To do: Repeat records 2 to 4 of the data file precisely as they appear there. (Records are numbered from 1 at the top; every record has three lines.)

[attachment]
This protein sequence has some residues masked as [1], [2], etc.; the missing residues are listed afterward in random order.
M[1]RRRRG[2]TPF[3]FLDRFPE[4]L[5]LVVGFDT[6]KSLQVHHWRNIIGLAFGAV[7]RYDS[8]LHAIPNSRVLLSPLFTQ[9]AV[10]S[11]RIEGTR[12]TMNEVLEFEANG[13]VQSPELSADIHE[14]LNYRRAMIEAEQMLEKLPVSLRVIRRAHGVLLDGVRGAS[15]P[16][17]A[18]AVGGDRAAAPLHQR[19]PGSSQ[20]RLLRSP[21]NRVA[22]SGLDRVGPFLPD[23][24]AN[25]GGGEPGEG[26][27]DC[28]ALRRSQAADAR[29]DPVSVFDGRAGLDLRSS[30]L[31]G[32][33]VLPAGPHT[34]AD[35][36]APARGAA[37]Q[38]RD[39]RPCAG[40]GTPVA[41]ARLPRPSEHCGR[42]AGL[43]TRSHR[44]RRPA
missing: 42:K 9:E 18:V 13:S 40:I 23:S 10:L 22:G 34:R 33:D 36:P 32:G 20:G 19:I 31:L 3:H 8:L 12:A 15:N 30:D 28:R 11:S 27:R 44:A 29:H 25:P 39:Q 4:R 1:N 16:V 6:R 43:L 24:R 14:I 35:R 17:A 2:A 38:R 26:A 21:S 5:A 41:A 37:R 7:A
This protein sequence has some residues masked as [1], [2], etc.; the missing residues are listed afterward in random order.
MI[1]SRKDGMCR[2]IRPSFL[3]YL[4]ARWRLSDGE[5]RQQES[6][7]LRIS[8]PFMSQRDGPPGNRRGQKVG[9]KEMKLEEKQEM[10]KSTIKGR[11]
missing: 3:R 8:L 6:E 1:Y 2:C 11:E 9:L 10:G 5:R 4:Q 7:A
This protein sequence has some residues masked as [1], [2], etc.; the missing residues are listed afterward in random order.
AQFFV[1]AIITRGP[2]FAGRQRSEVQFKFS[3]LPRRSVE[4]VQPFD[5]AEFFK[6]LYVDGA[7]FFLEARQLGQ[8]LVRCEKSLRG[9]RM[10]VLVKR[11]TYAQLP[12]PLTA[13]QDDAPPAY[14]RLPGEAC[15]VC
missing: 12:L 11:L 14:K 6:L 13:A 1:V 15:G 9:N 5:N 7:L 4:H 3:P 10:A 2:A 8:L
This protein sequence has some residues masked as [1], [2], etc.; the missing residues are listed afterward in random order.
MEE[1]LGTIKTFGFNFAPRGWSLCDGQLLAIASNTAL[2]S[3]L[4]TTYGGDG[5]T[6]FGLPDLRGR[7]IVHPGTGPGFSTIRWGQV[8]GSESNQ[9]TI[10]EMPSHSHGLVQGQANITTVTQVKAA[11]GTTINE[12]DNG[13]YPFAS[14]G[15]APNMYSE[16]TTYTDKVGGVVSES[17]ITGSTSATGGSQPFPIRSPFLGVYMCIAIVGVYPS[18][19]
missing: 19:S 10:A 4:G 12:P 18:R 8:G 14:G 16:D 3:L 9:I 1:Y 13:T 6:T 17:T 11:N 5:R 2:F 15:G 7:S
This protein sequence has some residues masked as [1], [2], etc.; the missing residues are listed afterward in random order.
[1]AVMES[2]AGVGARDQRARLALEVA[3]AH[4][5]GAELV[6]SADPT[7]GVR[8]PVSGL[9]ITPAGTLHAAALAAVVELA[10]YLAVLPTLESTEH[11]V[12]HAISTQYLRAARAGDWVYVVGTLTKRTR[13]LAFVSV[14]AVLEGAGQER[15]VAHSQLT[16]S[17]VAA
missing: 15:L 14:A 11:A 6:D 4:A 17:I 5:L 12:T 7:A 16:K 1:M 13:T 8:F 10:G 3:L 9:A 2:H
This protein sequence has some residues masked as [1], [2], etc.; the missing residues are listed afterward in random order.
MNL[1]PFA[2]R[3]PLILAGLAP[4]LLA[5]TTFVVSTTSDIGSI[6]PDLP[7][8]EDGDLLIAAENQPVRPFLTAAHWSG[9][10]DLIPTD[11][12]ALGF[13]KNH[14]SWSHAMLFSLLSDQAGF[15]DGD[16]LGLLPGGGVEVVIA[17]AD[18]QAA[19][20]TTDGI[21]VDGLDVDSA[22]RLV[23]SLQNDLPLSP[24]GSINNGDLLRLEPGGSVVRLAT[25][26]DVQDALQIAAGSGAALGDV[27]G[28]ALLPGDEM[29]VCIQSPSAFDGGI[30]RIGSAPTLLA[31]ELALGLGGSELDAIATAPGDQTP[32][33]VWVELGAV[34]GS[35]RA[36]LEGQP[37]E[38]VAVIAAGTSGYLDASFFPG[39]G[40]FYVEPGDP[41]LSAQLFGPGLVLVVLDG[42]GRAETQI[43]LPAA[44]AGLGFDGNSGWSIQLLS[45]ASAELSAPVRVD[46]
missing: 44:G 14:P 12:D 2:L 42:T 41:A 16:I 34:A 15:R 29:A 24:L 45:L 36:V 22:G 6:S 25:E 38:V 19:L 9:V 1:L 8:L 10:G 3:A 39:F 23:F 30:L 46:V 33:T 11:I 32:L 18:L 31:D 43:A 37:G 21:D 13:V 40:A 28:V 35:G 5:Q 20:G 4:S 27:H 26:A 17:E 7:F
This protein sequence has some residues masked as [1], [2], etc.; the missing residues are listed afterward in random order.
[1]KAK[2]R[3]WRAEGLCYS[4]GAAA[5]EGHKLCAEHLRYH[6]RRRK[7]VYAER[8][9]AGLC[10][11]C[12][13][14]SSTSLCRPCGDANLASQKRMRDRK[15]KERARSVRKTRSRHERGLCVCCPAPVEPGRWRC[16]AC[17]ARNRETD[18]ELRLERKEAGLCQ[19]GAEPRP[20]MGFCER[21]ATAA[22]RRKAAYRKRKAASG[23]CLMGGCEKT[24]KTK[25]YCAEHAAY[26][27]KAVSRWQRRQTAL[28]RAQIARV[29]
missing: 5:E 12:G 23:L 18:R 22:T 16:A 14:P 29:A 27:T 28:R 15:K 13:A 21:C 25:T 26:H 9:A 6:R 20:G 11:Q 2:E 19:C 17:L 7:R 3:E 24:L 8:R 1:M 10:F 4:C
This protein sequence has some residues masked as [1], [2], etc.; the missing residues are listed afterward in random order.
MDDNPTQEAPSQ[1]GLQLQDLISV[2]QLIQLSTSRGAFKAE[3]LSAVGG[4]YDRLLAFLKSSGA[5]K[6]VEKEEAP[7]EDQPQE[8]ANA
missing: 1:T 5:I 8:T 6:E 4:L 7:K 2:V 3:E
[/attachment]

This protein sequence has some residues masked as [1], [2], etc.; the missing residues are listed afterward in random order.
MI[1]SRKDGMCR[2]IRPSFL[3]YL[4]ARWRLSDGE[5]RQQES[6][7]LRIS[8]PFMSQRDGPPGNRRGQKVG[9]KEMKLEEKQEM[10]KSTIKGR[11]
missing: 3:R 8:L 6:E 1:Y 2:C 11:E 9:L 10:G 5:R 4:Q 7:A
This protein sequence has some residues masked as [1], [2], etc.; the missing residues are listed afterward in random order.
AQFFV[1]AIITRGP[2]FAGRQRSEVQFKFS[3]LPRRSVE[4]VQPFD[5]AEFFK[6]LYVDGA[7]FFLEARQLGQ[8]LVRCEKSLRG[9]RM[10]VLVKR[11]TYAQLP[12]PLTA[13]QDDAPPAY[14]RLPGEAC[15]VC
missing: 12:L 11:L 14:K 6:L 13:A 1:V 15:G 9:N 5:N 7:L 4:H 3:P 10:A 2:A 8:L
This protein sequence has some residues masked as [1], [2], etc.; the missing residues are listed afterward in random order.
MEE[1]LGTIKTFGFNFAPRGWSLCDGQLLAIASNTAL[2]S[3]L[4]TTYGGDG[5]T[6]FGLPDLRGR[7]IVHPGTGPGFSTIRWGQV[8]GSESNQ[9]TI[10]EMPSHSHGLVQGQANITTVTQVKAA[11]GTTINE[12]DNG[13]YPFAS[14]G[15]APNMYSE[16]TTYTDKVGGVVSES[17]ITGSTSATGGSQPFPIRSPFLGVYMCIAIVGVYPS[18][19]
missing: 19:S 10:A 4:G 12:P 18:R 8:G 14:G 16:D 3:L 9:I 1:Y 13:T 6:T 17:T 11:N 5:R 2:F 15:G 7:S